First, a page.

In ‘Ode to Autumn’ Keats writes as if he is removed from the autumn scene, watching from afar. An air of calm detachment surrounds it, and it is more of an expression of ‘This is how it is’ than ‘I feel’. Keats’ autumn is a picture frozen in time, beautiful and undying; ageless for him. He sees it as it is then, and not the decay, which will eventually take over. Keats refuses to see that, and is an idealist, thinking that things stay as you see them, but in a way they do for Keats because we see it in the poem and he sees it in his head the same forever, and the poem is a way of forever preserving it.
Heaney’s nature has a darker meaning, beneath the surface there is many layers to nature, this is just one, one of the many. However the same is not true for Keats as his nature is more simple and idealistic. Heaney chooses to show us that nature is splendid, but underneath the cover it is also frightening. He is looking for answers because we only ever see part of the story (like in the poem, we only ever see the story from the child’s point of view), because we don’t know everything. We have to grow and learn from our experiences, and this is Heaney’s experience, and there is a change in the child from being a child emotionally and being protected from things like that, and being an adult, as he grows and learns.
Heaney allows us to feel and see the full force of nature, the horror, and see that we cannot control it, but that the decay can. The decay equals the change in nature, and is a metaphor for the change in the child. We are part of nature and while we are not controlled by the change caused by decay what we see and feel and thus learn from changes us. Keats’ nature is a divine force, nothing, not even decay can change it for Keats. The power of this poem is supposed to bring alive for us autumn as Keats sees it. That’s what Romanticism is about, turning something that an ordinary person would see as perhaps disgusting, into something beautiful and wonderful. For Keats art cures everything, it didn’t matter that he was dying of tuberculosis but it did matter that he wrote this poem.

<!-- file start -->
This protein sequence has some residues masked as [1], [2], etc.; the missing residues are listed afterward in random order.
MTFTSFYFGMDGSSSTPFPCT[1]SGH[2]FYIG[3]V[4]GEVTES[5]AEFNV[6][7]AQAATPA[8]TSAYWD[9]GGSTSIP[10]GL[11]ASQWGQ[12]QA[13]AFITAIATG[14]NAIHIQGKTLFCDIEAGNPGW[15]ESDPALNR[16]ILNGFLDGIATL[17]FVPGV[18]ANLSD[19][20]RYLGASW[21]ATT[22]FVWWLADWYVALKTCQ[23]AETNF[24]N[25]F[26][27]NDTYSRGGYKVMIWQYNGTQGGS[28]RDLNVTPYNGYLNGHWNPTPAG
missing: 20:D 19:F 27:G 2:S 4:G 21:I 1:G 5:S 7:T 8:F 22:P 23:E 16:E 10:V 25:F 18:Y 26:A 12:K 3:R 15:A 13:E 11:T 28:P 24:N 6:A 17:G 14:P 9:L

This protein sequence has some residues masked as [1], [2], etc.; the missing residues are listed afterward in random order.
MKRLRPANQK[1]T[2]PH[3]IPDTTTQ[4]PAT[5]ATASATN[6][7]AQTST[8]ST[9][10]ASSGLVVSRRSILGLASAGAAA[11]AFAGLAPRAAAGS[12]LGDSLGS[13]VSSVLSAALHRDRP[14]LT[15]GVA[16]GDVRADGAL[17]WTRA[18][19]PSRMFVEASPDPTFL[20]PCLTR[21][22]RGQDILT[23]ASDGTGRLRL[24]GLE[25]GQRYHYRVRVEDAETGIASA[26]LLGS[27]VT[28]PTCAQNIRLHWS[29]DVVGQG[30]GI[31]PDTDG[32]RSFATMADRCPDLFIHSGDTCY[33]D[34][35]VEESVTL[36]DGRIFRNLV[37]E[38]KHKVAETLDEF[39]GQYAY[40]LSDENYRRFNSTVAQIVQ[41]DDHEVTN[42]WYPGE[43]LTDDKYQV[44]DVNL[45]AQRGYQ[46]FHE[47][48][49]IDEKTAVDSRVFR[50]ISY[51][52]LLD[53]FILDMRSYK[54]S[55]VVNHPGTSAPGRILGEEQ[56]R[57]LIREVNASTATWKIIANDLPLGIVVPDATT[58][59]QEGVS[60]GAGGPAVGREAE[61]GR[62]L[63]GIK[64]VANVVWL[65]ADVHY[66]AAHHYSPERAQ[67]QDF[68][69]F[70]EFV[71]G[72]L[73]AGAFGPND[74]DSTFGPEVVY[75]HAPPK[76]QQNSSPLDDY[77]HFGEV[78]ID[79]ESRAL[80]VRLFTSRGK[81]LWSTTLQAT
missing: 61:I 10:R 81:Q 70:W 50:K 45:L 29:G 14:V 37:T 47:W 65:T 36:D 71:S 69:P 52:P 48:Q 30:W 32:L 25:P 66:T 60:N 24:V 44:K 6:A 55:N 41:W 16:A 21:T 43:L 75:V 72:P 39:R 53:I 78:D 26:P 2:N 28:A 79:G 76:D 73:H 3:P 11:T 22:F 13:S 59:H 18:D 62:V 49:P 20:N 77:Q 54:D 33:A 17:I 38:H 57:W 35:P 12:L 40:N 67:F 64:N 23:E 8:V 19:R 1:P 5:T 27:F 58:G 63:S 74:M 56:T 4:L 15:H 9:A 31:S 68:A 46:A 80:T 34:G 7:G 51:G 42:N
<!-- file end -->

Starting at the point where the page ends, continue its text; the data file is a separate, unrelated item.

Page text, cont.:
I think Heaney is trying to show that maybe we are taught to see things by society, and nature is the untamed truth e.g. the child is taught at school about the frogspawn but not how it is made, not mentioning the sexual reproduction involved. Nature is a better teacher than man, it teaches about that, it teaches about recycling in the decay. It is not enough for Heaney to just watch nature like Keats does. He must be involved in nature. He gets his wellington boots out and gets stuck in. This most likely comes from having lived on a farm, and having all the experiences he did. Keats’ poem came from his ultimately dreamy heart, forever impractical on looking at things as they are.